Bamboo shrimp are a type of freshwater crustacean. They can be found living in the wild, but they’re more commonly kept as pets in aquariums. If you want to keep them in your home or office, there are certain things you should know about their care requirements and lifespan. In this article, we’ll talk about size, diet, lifespan, and other details that will help make sure your new pet is happy and healthy!
In contrast to other species, Bamboo shrimp, also known as wood shrimp, Singapore flower shrimp, or flower shrimp, Atyopsis moluccensis tend to have a different way of capturing food. A fan-like appendage filters out sediment particles from water. This shrimp requires another feed-in method to be employed. Care for Bamboo shrimp varies widely. Keep reading to learn everything you need about Bamboo shrimp care and keeping in an aquarium. You can purchase this shrimp online.
Table of Contents
- Bamboo Shrimp Care Guide
- Description of bamboo shrimp
- Species History
- Bamboo Shrimp Appearance
- Bamboo shrimp requirements
- Bamboo Shrimp Care
- Bamboo Shrimp Care: Water & Habitat
- Bamboo Shrimp Habitat: Lots of live plants
- Bamboo Shrimp Molting Process
- The feeding of bamboo shrimp is fun to watch
- Is bamboo shrimp suitable for an aquarium?
- The behavior of bamboo shrimp
- Related Posts
Bamboo Shrimp Care Guide
These freshwater shrimps live for about 2-years though unfortunately have a tough time adapting to new tanks. The common cause for death is the wrong way to acclimatize the new Atyopsis moluccensis. They are susceptible to sudden changes in temperature and water quality. Do not place heavy and toxic chemicals in your water column. Never introduce or add shrimp in your tank without proper acclimatization. Use the drip method to drain water from the tank to the container where the shrimp is, thus equalizing the parameters.
Description of bamboo shrimp
A Bamboo shrimp has four fans instead of a claw to capture small food particles in the water column and take them to the mouth. They exhibit various colors, including a combination of brown, red, green, creamy whites, and blue with a mixture of creamy yellow-brown down their back. The patterns are effective camouflage to the human eye, which is why so many shrimp keepers lose these giant shrimps in their tanks. Only recently did there exist the precise classification within the species. Bamboo shrimps can grow up to 8-10cm (3-4 inches).
The most accurate mention of this animal occurs by De Haan in 1849. Over time, it went through various classifications and was found in several open water streams from India to Indonesia, increasing its original geographic distribution. They were raised in the early 1980 and throughout the 1990s as feeds to farming fish. In the late 2000s, it was first introduced as ornamental to the aquarium. Their practical quality and attractive appearance enabled that they rapidly become popular. Because they get along very well with other shrimp, they’re common in freshwater invertebrate tanks. Collecting these shrimp from quickly moving open water can be extremely dangerous, so many are bred in captive conditions.
Bamboo Shrimp Appearance
Bamboo shrimp can grow as long as 4 inches and are among the world’s more giant freshwater aquarium shrimp. They are decapods, and they have five pairs of legs and ten legs total. On three lateral portions, they are known as chelipeds or chelsidas. Its use is also used to gather food. The ten periopods ( or walking legs) are supported by a set of swimming legs (pleopods) that allow the shrimp to swim forward. It is reinforced and can swim on urophodes when trying to escape from bad situations. This shrimp has two beady dark eyes centered on two small stalks surrounded by a large antenna.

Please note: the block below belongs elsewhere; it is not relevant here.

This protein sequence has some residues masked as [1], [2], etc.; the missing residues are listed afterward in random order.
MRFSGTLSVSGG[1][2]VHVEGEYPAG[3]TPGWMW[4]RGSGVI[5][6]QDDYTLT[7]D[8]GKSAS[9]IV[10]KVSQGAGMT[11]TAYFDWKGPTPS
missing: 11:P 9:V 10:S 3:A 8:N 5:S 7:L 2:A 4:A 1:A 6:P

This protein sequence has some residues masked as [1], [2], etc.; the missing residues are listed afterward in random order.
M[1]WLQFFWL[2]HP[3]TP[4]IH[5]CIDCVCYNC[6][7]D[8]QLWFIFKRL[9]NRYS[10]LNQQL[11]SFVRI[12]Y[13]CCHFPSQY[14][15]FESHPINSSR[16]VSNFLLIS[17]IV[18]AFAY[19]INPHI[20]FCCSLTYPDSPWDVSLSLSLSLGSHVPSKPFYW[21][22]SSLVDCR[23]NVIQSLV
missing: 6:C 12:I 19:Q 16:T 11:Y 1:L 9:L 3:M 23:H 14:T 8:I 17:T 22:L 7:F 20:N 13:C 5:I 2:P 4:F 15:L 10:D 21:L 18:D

Bamboo shrimp requirements
The minimum tank size needs to be at least twenty-seven gallons (102 liters) the larger, the better. A water filter with a high flow should be used to mimic their natural habitat. Atyopsis moluccensis regularly molts so they can grow. The exoskeleton they had hidden was revealed beneath its new structure. The vulnerable shrimp will stay hidden for some days until it hardens its carapace. It is common for aquarium owners also to fill their Bamboo shrimp tanks with tons of plants. Plant fertilizer pellets tend to sink to the bottom, where they dissolve slowly into the water. When applying plant fertilizers, ensure that they are safe for shrimps.
Bamboo Shrimp Care
Singapore flower shrimp care is relatively low maintenance and easily accessible to pretty much anyone. It takes time for people to be used to how to feed them. Although shrimp are surprisingly hardy and easily recognizable, these critters may suffer serious health complications when they experience significant changes in the water parameters. We will discuss this later, but this invertebrate can be adapted in an aqua tank. The main thing is focusing on being constant but also giving the best. The best aquarium for this shrimp species should have stable water parameters.
Bamboo Shrimp Size & Lifespan
When fully mature, a healthy Bamboo shrimp is about three to four inches long. Their life expectancy can range anywhere from 1 – 2 years if in the right conditions. However, it’s not uncommon for the Bamboo shrimp to die soon after introducing it to the tank. Perhaps it’s a change in water parameters or the stress from being transported.